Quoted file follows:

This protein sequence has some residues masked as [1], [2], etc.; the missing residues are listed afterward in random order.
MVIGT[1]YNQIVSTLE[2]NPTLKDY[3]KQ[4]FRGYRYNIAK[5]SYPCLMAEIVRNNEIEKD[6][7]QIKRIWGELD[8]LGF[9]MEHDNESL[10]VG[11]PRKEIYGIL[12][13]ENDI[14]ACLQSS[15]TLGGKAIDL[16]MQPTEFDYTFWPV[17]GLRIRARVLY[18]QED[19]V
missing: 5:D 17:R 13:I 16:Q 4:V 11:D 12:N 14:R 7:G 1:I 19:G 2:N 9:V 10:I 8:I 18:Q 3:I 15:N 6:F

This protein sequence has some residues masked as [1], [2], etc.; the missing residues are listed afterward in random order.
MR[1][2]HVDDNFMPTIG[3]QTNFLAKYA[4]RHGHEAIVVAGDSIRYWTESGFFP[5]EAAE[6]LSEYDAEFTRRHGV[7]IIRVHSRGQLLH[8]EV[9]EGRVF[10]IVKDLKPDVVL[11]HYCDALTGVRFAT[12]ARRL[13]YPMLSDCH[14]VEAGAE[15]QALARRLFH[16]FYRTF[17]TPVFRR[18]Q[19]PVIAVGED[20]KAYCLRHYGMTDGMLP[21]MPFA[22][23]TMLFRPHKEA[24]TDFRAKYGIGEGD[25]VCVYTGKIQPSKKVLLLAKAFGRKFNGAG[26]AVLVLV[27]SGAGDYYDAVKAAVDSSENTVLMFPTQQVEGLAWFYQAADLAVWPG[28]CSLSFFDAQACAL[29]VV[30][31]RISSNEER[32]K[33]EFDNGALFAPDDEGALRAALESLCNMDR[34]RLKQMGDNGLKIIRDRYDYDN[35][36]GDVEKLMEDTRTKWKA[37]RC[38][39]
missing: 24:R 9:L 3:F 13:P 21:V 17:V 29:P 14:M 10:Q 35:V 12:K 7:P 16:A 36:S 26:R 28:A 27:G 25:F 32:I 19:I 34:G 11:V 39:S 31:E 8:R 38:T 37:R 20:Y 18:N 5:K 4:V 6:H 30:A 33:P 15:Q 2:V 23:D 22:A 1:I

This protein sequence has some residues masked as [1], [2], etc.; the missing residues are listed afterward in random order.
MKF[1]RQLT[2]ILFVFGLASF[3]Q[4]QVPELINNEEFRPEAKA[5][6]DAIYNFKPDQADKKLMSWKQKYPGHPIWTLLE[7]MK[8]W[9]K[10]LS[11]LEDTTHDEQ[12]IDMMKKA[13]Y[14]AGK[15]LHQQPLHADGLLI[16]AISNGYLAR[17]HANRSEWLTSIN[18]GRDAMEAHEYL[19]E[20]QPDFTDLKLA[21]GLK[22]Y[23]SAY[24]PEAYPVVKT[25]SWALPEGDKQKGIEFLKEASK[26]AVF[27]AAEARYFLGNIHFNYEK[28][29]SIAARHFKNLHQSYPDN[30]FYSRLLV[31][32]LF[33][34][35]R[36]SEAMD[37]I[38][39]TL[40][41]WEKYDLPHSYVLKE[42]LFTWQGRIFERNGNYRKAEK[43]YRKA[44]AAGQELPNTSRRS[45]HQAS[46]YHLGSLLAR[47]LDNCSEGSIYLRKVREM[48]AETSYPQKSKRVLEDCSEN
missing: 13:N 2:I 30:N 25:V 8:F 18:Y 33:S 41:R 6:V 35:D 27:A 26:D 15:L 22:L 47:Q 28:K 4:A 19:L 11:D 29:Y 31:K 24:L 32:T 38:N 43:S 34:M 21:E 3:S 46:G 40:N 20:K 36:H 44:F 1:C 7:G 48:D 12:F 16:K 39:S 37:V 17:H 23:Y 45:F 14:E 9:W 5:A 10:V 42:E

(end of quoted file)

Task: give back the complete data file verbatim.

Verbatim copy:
This protein sequence has some residues masked as [1], [2], etc.; the missing residues are listed afterward in random order.
MVIGT[1]YNQIVSTLE[2]NPTLKDY[3]KQ[4]FRGYRYNIAK[5]SYPCLMAEIVRNNEIEKD[6][7]QIKRIWGELD[8]LGF[9]MEHDNESL[10]VG[11]PRKEIYGIL[12][13]ENDI[14]ACLQSS[15]TLGGKAIDL[16]MQPTEFDYTFWPV[17]GLRIRARVLY[18]QED[19]V
missing: 5:D 17:R 13:I 16:Q 4:V 11:D 12:N 14:R 7:G 1:I 19:G 2:N 9:V 10:I 8:I 18:Q 3:I 15:N 6:F

This protein sequence has some residues masked as [1], [2], etc.; the missing residues are listed afterward in random order.
MR[1][2]HVDDNFMPTIG[3]QTNFLAKYA[4]RHGHEAIVVAGDSIRYWTESGFFP[5]EAAE[6]LSEYDAEFTRRHGV[7]IIRVHSRGQLLH[8]EV[9]EGRVF[10]IVKDLKPDVVL[11]HYCDALTGVRFAT[12]ARRL[13]YPMLSDCH[14]VEAGAE[15]QALARRLFH[16]FYRTF[17]TPVFRR[18]Q[19]PVIAVGED[20]KAYCLRHYGMTDGMLP[21]MPFA[22][23]TMLFRPHKEA[24]TDFRAKYGIGEGD[25]VCVYTGKIQPSKKVLLLAKAFGRKFNGAG[26]AVLVLV[27]SGAGDYYDAVKAAVDSSENTVLMFPTQQVEGLAWFYQAADLAVWPG[28]CSLSFFDAQACAL[29]VV[30][31]RISSNEER[32]K[33]EFDNGALFAPDDEGALRAALESLCNMDR[34]RLKQMGDNGLKIIRDRYDYDN[35][36]GDVEKLMEDTRTKWKA[37]RC[38][39]
missing: 24:R 9:L 3:F 13:P 21:V 17:V 29:P 14:M 10:Q 35:V 12:K 7:P 16:A 36:S 26:R 28:A 27:G 25:F 32:I 19:I 34:G 11:V 39:S 31:E 8:R 38:T 37:R 20:Y 18:N 5:K 4:V 6:H 30:A 33:P 15:Q 2:V 23:D 22:A 1:I

This protein sequence has some residues masked as [1], [2], etc.; the missing residues are listed afterward in random order.
MKF[1]RQLT[2]ILFVFGLASF[3]Q[4]QVPELINNEEFRPEAKA[5][6]DAIYNFKPDQADKKLMSWKQKYPGHPIWTLLE[7]MK[8]W[9]K[10]LS[11]LEDTTHDEQ[12]IDMMKKA[13]Y[14]AGK[15]LHQQPLHADGLLI[16]AISNGYLAR[17]HANRSEWLTSIN[18]GRDAMEAHEYL[19]E[20]QPDFTDLKLA[21]GLK[22]Y[23]SAY[24]PEAYPVVKT[25]SWALPEGDKQKGIEFLKEASK[26]AVF[27]AAEARYFLGNIHFNYEK[28][29]SIAARHFKNLHQSYPDN[30]FYSRLLV[31][32]LF[33][34][35]R[36]SEAMD[37]I[38][39]TL[40][41]WEKYDLPHSYVLKE[42]LFTWQGRIFERNGNYRKAEK[43]YRKA[44]AAGQELPNTSRRS[45]HQAS[46]YHLGSLLAR[47]LDNCSEGSIYLRKVREM[48]AETSYPQKSKRVLEDCSEN
missing: 13:N 2:I 30:N 25:V 8:F 18:Y 33:S 41:R 6:V 35:D 27:A 26:D 15:L 22:L 47:Q 28:K 4:A 19:L 11:D 29:Y 31:K 24:L 32:T 38:N 43:S 34:M 21:E 3:S 46:G 40:N 20:K 36:H 44:F 1:C 7:G 48:D 12:F 16:K 39:S 37:V 17:H 23:Y 45:F 14:E 9:W 5:A 10:V 42:E